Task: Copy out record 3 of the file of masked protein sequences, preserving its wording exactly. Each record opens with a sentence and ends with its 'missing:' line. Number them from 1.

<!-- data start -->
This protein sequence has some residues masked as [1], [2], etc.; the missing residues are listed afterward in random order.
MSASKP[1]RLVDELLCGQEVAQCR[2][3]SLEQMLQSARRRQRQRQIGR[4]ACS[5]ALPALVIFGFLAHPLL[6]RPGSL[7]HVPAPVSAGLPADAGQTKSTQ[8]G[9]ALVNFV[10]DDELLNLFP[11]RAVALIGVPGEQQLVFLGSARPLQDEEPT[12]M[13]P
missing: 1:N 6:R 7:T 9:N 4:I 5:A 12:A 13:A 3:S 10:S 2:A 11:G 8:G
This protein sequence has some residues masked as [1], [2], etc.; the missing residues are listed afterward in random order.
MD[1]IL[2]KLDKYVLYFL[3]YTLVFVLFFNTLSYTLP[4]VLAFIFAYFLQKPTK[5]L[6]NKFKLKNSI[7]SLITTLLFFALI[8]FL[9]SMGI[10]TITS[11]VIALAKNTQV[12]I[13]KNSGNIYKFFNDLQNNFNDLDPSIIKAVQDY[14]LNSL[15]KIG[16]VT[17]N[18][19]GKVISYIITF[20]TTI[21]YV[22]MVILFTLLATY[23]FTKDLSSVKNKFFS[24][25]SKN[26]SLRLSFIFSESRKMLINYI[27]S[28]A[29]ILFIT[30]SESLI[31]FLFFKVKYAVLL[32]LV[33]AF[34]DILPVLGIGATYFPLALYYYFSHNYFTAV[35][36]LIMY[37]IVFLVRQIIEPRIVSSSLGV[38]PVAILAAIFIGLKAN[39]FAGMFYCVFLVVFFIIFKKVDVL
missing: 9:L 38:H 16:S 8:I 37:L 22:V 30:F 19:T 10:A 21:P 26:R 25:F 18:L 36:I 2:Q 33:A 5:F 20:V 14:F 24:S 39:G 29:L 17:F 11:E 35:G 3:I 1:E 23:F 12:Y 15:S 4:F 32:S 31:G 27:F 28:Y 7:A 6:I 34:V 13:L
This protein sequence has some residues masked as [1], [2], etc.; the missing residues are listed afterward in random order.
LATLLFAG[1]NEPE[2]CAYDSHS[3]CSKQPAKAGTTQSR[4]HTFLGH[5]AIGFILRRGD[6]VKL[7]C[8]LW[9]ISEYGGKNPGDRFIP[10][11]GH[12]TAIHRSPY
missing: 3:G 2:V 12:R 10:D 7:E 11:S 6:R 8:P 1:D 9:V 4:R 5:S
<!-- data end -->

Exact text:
This protein sequence has some residues masked as [1], [2], etc.; the missing residues are listed afterward in random order.
LATLLFAG[1]NEPE[2]CAYDSHS[3]CSKQPAKAGTTQSR[4]HTFLGH[5]AIGFILRRGD[6]VKL[7]C[8]LW[9]ISEYGGKNPGDRFIP[10][11]GH[12]TAIHRSPY
missing: 3:G 2:V 12:R 10:D 7:E 11:S 6:R 8:P 1:D 9:V 4:R 5:S